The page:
Mr. ROCK: I don't think so. I really don't think that people want to know what they did in their past. They want to know what is their plans for the future of the country. I really - if anything I want to know of all the candidates, if any of them have any closet things in regards to, you know, playing footsies in the - what you call it - in the airport. If they got problems like that, then - or issues like that, they should bring them out right now. This is not a problem; it's just an issue that they need to bring out. But if they have smoked some marijuana when they were teenager, I could care less and I think the American public could care less.
CHIDEYA: All right. Very briefly, in April, Reverend Jackson endorsed Barack Obama for president. And yesterday, he wrote an op-ed piece for the Chicago Sun Times. He basically called out Obama and other Democrats for not paying attention to issues important to African-Americans. And the one exception, he says, is John Edwards mostly because he started campaigning in the 9th Ward in New Orleans and made addressing poverty central to his campaign - that's according to Reverend Jackson. Do you think that that's really the case, Casey, that Reverend Jackson is pointing out that the Democrats have not been digging in on social issues?
Mr. LARTIGUE: You know, first of all, John Edwards opening his campaign in the 9th Ward is like a criminal returning to the scene of the crime. I mean, right at the time he was doing that, you know, his company was foreclosing on poor people. So for me, Reverend Jackson is still more impressed with people's words rather than their actions. So I don't really see much enough about that.
CHIDEYA: L.N., any thoughts?
Mr. ROCK: Yeah. I thought it was some kind of hypocritical that Jackson, at first, is supporting Obama and then saying, well, Obama, you're not speaking to the issues and none of the other Democratic candidates. They are not, I agree with him, that they are not - they haven't come up with a strategic plan, no outline on what they're going to do for New Orleans or any other urban area across America. What is your strategy? What's your approach? And what are the outcomes that are expected? You know, he is right on that, but he is wrong on supporting Obama first, and then saying, well, Obama, come up with a plan - sounds like a contradiction to me.
CHIDEYA: Debra, I'm going to do something terrible to you. I'm going to throw you…
Ms. DICKERSON: Oh no.
CHIDEYA: …a totally different topic, okay?
Ms. DICKERSON: Uhm.
CHIDEYA: Well, you know what? I have to…
Ms. DICKERSON: I'll log my answer to the last question.
CHIDEYA: No, you know what? Go ahead. Go ahead. You're going to just mess up Michael Jackson. But please, go ahead. Tell us what you think about Barack Obama.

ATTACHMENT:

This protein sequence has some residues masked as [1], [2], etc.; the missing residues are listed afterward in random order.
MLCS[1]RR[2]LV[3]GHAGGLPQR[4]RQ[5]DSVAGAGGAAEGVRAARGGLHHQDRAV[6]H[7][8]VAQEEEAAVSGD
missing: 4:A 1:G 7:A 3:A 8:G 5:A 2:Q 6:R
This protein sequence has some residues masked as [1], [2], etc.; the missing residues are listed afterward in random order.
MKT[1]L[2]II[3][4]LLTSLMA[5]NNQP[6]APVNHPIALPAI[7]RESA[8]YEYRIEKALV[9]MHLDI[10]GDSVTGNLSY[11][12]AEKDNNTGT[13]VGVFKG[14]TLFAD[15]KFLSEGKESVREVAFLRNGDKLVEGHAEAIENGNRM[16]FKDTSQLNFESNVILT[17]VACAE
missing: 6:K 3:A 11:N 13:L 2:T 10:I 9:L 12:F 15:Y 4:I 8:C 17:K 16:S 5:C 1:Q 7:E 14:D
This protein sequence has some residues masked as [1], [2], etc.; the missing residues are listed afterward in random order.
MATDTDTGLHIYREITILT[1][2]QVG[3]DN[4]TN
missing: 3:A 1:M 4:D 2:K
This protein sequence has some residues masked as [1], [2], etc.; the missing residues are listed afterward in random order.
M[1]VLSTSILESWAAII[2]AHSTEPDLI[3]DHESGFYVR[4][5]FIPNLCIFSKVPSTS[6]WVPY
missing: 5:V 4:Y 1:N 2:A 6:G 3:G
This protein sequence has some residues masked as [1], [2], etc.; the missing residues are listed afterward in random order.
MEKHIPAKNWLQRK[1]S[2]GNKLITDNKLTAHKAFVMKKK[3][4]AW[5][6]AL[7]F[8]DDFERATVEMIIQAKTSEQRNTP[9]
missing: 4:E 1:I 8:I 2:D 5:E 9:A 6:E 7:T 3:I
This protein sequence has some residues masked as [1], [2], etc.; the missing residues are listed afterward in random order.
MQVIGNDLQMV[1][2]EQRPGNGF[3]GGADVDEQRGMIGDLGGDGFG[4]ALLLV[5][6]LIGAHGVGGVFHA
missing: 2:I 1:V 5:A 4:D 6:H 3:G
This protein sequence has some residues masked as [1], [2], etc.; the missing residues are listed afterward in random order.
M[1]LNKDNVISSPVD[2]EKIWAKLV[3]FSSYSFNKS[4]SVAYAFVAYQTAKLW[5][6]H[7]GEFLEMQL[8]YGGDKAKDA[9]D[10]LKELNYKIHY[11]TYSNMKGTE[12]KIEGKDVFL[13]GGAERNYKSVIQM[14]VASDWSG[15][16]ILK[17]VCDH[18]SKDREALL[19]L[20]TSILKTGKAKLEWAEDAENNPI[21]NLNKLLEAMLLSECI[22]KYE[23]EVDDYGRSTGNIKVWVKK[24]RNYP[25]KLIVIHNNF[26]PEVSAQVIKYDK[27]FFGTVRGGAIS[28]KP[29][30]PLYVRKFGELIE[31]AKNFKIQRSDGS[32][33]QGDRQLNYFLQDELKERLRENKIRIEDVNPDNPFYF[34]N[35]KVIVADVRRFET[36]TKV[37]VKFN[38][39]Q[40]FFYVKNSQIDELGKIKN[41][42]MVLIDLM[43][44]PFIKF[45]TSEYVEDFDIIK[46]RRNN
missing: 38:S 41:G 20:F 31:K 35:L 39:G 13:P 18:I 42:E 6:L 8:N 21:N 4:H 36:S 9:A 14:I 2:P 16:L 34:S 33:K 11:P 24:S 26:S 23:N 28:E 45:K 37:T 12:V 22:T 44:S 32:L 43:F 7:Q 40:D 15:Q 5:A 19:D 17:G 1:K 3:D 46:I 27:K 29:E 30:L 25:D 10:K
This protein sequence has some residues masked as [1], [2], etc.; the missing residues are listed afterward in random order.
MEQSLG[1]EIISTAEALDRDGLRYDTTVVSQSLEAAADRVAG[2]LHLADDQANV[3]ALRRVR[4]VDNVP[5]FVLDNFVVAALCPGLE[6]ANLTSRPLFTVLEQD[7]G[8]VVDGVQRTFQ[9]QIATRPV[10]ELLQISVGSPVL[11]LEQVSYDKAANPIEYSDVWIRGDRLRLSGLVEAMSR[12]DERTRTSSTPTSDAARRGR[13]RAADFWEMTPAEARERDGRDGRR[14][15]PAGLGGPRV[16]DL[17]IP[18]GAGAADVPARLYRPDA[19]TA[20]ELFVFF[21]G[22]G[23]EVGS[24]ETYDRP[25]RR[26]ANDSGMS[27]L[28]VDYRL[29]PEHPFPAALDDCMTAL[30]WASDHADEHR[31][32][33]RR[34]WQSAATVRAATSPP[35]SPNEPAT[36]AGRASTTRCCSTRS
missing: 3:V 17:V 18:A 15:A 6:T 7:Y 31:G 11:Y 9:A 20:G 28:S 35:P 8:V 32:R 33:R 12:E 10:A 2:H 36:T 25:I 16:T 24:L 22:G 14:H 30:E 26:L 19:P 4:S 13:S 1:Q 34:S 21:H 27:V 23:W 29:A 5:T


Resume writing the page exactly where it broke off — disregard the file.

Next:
Ms. DICKERSON: You cannot mess Michael Jackson enough anymore than he already is.
(Soundbite of laughter)
Ms. DICKERSON: No, I would just say that I think it's perfectly legitimate. I think it's your job to critique and write (unintelligible) on the people you endorsed. What's the point of writing (unintelligible) on George Bush when you're supporting Clinton or Obama. I think it's perfectly legitimate and said - if I find out - if I'm watching whoever I'm going to vote for now, and if they make me unhappy, I'm not going to vote for him in November of '08. So I don't have a problem with criticizing the people you endorse as long as it's legitimate. I do think…
Mr. ROCK: Get the commitments, first.
Mr. LARTIGUE: Yeah, you should have - exactly. I agree with that. Yeah.
Mr. ROCK: Get the commitment first. There's no accountability.
Mr. LARTIGUE: Then there was the - then he shows he made a mistake by committing so quickly, by endorsing him so quickly.
Mr. ROCK: He has not laid out a plan for urban areas,of all things, Chicago? You haven't come up with a plan?
Ms. DICKERSON: Well, I think that speaks to how dragged out our electoral process is. It's ridiculous how long people have to campaign. So I don't have a problem with - and if they probably have criticized him privately, didn't see any changes that they wanted and now there are - I don't have a problem with criticism that is legitimate.
Mr. ROCK: This is a guy that ran for public office. He ran for president previously. I'm talking not about Obama but Jesse Jackson. He knows the play. They tell us what you're going to commit to Obama and laid it out to us in a master plan for urban areas. Tell us what you plan to do.
CHIDEYA: Well, L.N. - you got the final word, L.N.
(Soundbite of laughter)
CHIDEYA: And Casey and Debra. Michael Jackson's "Thriller" is 25 years old. That's all we have to say on that topic.
(Soundbite of laughter)
CHIDEYA: Thank you guys for joining us.
Ms. DICKERSON: Thanks a lot.
CHIDEYA: We have been talking with education analyst Casey Lartigue. His blog is the Casey Lartigue Show. L.N. Rock, otherwise known as the African-American Political Pundit. They both were at our NPR headquarters in Washington, D.C. We also had Debra Dickerson, author of the books "An American Story" and "The End of Blackness." She blogs at motherjones.com. She was at member station WAMC in Albany, New York. And you can find links to their blogs and ours at nprnewsandnotes.org.
The conversation doesn't stop there. On our online series, Speak Your Mind, you can get the chance to sound off on the issues that you care about. To find out how, go to our blog, nprnewsandviews.org, and click on Speak Your Mind.